A Great Depression recipe that needs more recognition.
Frugal doesn’t have to mean flavorless! Here, this French-Canadian Poor Man’s Pudding takes simple standby ingredients and makes a delicious dessert! A cake batter, which comes together at lightning speed, is topped with a boiled maple syrup sauce. Once baked the sauce hides underneath the fluffy blanket of cake. With this dessert, maple syrup isn’t just reserved for breakfast.
No part of the world was a stranger to the Great Depression, and the French-influenced region of Quebec felt the impact of such a hard downturn. Everyone couldn’t be without a bit of sugar and this pudding is a testament to people’s love of dessert in pinched times. Going by many names like Poor Man’s Pudding or Pouding Chômeurs (chômeurs means unemployed in French), this one pan, no-fuss treat became popular and embedded itself into the québécois’ culinary repertoire. Quebec has always been one of Canada’s (and frankly the world’s) largest producers and exporters of maple syrup. With maple syrup always in surplus over there, it was a no-brainer way for Depression-era québécois to save the spartan amount of sugar they had lying around.
You start by making the syrup which is simply boiling brown sugar, water, and maple syrup.
Next, you get to making the cake portion. The batter is super simple. You first whisk the dry ingredients in one bowl and combine the wet ingredients in another bowl. You then gradually add the dry into the wet until there are no streaks of dry ingredients in the batter.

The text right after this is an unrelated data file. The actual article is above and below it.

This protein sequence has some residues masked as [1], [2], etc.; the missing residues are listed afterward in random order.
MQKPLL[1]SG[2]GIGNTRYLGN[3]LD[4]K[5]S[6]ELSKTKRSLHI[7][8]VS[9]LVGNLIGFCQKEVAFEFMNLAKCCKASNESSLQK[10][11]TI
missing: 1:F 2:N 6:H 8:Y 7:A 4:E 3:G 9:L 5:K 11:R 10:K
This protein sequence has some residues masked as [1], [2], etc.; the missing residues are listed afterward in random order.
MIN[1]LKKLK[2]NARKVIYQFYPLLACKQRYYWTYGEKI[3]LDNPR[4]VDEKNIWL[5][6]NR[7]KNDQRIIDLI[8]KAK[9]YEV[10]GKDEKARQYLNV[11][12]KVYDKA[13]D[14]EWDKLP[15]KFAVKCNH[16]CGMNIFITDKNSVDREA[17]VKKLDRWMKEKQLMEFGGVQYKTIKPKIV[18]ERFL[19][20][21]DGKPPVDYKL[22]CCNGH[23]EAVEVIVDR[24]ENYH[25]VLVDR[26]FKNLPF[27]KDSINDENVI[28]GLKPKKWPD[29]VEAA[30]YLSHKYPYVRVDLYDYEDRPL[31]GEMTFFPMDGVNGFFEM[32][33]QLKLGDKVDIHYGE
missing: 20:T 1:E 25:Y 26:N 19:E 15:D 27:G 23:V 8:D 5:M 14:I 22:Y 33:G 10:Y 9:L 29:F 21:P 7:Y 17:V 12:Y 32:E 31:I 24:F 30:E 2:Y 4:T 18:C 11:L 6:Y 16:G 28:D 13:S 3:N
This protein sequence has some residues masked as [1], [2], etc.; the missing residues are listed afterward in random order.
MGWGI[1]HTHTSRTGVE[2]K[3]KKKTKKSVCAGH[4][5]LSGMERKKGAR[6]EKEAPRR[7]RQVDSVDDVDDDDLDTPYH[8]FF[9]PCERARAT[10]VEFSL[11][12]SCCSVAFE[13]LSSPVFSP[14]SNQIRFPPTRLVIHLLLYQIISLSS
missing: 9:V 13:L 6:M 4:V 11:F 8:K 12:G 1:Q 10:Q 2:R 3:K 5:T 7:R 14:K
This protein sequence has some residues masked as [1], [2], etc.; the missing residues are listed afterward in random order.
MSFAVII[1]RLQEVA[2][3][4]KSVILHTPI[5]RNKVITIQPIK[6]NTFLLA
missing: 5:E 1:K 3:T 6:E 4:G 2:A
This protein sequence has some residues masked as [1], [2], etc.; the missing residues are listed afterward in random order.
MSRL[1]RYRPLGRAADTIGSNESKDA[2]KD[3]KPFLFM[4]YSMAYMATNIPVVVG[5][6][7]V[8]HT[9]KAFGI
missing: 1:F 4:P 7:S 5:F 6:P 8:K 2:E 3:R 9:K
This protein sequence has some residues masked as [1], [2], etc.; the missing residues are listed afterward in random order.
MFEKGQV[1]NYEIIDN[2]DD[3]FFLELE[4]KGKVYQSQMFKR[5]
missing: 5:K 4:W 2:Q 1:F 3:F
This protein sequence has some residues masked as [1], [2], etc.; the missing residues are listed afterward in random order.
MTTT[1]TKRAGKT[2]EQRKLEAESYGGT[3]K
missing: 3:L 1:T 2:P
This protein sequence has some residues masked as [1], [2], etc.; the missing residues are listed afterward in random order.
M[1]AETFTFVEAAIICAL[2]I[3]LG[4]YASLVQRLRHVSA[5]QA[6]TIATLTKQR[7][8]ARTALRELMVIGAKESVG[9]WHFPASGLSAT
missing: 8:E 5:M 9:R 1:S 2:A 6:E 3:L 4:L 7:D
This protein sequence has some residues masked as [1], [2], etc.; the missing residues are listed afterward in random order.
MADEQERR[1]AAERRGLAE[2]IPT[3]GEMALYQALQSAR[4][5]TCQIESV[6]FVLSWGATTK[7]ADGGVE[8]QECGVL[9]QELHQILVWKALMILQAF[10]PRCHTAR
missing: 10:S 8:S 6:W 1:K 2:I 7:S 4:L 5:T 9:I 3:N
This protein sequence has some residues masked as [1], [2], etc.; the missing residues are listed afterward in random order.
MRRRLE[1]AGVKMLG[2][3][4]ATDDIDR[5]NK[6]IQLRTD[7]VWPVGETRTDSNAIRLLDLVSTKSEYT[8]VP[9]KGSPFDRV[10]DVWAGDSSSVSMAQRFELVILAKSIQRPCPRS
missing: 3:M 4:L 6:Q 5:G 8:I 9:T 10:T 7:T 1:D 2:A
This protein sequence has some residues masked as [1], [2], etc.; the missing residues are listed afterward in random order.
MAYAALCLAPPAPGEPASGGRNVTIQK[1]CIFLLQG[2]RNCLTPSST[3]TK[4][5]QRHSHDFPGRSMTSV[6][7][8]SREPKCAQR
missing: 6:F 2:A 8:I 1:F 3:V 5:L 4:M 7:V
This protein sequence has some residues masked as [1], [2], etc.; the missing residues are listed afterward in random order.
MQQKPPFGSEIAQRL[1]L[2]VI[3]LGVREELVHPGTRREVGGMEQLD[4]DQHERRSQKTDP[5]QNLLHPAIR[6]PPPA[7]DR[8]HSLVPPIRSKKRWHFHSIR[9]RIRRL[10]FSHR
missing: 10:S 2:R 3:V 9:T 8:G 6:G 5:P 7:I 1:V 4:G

Here comes the hardest part. After you pour the cake batter into the prepared square pan, slowly add the hot syrup on top of the batter.
It’ll look a little wonky but believe in the process. To prevent a disaster by transferring the pan into the oven, I placed my baking dish onto a foil-lined pan before combining the sauce and cake batter together.
As the pudding bakes, the cake will rise to the top and get golden in color.
Once it gets a nice light amber hue, you’re ready to pull it from the oven.
Now what about the taste? Well, it’s a hug on a spoon. The cake is light and the syrup is hot and molten. After it cools the syrup sort of absorbs somewhat into the cake giving the Poor Man’s Pudding a taste of the best pancakes you could bite into. Topped with some creme fraiche, soft whipped cream, or whipped cream cheese will send this dessert over the top. You wouldn’t know it’s a dessert on a budget.
French-Canadian Poor Man's Pudding
Serves 4 to 6
15m prep time
35m cook time
For the Sauce:
- 1 cup light brown sugar
- 1 cup water
- 1/2 cup maple syrup
For the Cake:
- 1 1/4 cups all-purpose flour
- 1 teaspoon baking powder
- 1/4 teaspoon fine salt
- 1/4 cup oil
- 3/4 cup light brown sugar
- 1 large egg, room temperature
- 3/4 cup milk, room temperature
To make the Sauce:
- In a small saucepan combine brown sugar, water, and maple syrup. Bring to a boil, reduce to a simmer and let it cook for 6 to 8 minutes. Set aside.
To make the Cake:
- Preheat oven to 350°F. Grease a 9x9 square baking dish with baking spray, set onto a baking sheet and set aside.
- In a small bowl, whisk together flour, baking powder, and salt, set aside.
- In a larger bowl whisk oil, brown sugar, egg, and milk until well combined.
- Add dry ingredients gradually into the wet ingredients.
- Pour batter into prepared pan. Gently pour hot syrup mixture over the cake.
- Bake for 30 to 35 minutes until a toothpick inserted comes out clean and the sauce is bubbling underneath the cake. Serve warm.
Recipe adapted from Ricardo Cuisine